“might not be in this race for much longer”
Published 12:35 PM EDT Sep 21, 2019
WASHINGTON – Sen. Cory Booker’s presidential campaign warned Saturday in a memo that he “might not be in this race for much longer” if there’s no fundraising surge by the end of this quarter – which is in just 10 days.
Addisu Demissie, Booker’s campaign manager, wrote to the senator’s supporters saying that “Cory 2020 needs to raise an additional $1.7 million by September 30 to be in a position to build the organization necessary to continue competing for the nomination. Without a fundraising surge to close out this quarter, we do not see a legitimate long-term path forward.”
“The next 10 days will determine whether Cory Booker can stay in this race and compete to win the nomination,” the memo states.
Currently, Booker is not polling in the top five candidates, a group that has been consistently dominated by former Vice President Joe Biden, Sens. Elizabeth Warren, Bernie Sanders, and Kamala Harris, as well as South Bend, Ind., Mayor Pete Buttigieg.
Booker has already qualified for the October DNC debates, and the memo noted that he raised $1.4 million in the final 10 days of March to end the first quarter. The memo also mentioned that “other important voices in the field” are facing similar dilemmas with current fundraising.
Demissie explained the campaign has the money to continue at the current pace, but they need more to “scale up” operations before voting starts early next year, reiterating that his candidate doesn’t have the desire to continue running if he doesn’t think he can win.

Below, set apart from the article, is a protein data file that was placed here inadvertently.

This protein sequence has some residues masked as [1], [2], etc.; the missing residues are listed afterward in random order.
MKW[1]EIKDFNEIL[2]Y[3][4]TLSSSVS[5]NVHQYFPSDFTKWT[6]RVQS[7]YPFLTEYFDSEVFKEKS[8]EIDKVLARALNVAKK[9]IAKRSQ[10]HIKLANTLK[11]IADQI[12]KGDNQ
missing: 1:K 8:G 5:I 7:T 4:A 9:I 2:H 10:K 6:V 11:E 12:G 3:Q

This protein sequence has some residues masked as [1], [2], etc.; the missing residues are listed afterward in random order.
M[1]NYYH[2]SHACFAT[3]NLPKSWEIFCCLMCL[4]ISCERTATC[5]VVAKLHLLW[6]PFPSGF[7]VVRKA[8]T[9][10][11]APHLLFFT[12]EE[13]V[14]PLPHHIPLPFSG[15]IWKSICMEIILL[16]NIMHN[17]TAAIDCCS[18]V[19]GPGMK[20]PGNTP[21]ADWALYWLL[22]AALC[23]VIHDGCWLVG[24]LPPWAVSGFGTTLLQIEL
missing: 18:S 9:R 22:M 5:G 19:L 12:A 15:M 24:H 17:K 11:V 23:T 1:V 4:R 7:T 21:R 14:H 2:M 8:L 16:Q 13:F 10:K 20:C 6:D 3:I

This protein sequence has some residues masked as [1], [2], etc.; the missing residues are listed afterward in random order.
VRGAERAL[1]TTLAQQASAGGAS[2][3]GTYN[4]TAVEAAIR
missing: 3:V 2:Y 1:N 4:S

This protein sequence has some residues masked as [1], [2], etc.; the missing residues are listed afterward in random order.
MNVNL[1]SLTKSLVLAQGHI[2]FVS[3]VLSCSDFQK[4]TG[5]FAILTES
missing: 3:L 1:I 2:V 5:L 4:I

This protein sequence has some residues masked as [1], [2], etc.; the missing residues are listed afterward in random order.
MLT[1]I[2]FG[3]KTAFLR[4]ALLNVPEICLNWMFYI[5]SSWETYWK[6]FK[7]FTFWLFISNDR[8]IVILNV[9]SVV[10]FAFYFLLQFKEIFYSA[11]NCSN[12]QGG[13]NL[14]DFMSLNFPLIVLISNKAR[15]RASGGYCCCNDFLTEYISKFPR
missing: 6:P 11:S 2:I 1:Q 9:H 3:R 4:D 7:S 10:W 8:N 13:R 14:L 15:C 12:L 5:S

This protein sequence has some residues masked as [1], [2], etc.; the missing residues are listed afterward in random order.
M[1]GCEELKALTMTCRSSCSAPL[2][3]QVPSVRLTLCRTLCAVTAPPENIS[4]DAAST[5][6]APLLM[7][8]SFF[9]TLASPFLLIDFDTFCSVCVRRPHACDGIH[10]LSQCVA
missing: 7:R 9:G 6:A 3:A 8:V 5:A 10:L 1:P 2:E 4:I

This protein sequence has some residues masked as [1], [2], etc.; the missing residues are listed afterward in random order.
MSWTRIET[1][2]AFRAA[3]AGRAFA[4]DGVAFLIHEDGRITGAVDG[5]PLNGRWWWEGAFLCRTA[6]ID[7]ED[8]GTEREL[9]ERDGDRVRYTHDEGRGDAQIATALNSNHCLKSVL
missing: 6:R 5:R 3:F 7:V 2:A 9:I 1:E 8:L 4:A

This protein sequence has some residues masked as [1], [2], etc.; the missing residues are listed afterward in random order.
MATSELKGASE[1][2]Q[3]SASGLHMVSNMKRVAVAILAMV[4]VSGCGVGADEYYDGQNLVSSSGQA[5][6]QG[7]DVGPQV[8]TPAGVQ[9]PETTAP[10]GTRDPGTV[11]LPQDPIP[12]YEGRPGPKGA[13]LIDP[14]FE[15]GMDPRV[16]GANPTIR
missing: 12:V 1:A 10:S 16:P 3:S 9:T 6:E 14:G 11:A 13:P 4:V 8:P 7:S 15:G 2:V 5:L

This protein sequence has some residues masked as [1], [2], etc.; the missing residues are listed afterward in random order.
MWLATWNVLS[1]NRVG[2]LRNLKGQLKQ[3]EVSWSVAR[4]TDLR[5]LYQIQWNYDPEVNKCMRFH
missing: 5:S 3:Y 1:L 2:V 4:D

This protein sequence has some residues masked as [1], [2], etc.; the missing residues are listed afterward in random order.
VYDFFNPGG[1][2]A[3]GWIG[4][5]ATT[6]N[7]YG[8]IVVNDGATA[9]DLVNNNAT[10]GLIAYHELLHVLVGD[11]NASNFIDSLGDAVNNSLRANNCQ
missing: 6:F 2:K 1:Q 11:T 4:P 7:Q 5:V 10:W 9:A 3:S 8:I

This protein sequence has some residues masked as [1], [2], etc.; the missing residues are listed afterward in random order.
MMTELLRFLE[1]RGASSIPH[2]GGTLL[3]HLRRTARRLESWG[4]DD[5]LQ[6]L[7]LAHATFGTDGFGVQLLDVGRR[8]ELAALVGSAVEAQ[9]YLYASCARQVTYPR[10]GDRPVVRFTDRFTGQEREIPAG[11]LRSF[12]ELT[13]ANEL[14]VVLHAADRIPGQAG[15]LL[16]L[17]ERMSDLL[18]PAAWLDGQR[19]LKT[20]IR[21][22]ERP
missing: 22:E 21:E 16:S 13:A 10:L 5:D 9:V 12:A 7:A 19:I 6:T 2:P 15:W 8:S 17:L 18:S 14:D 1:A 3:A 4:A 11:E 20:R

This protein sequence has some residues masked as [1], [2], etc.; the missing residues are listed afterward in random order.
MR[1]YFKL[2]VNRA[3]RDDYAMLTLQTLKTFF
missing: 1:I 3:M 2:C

It mentions that “only four campaigns” have the “money necessary to build and sustain the national organization needed to win,” referring to some of those top candidates.
“We aren’t among them today, but with your help, we can be,” the memo reads, adding the campaign knows it will be a “herculean challenge” to raise $1.7 million in a little more than a week.
Demissie wrote that if the “campaign is not in a financial position to grow” Booker is “not going to continue to consume resources and attention that can be used to focus on beating Donald Trump, which needs to be everyone’s first priority.”
Booker acknowledged the memo on Twitter.
“It’s an unusual move for a campaign like ours to be this transparent, but there can be no courage without vulnerability,” he wrote Saturday. “I want people to see where we are and understand that we have a pathway to victory, but I can’t walk it alone.”
“I want to be clear: This isn’t an end-of-quarter stunt or another one of those memos from a campaign trying to spin the press,” Demissie wrote. “This is a real, unvarnished look under the hood of our operation at a level of transparency unprecedented in modern presidential campaigns.”
Just the day before, New York City Mayor Bill de Blasio dropped out of the race after raising $1.1 million by the second quarter Federal Elections Commissions deadline in July, well behind the totals of most other candidates.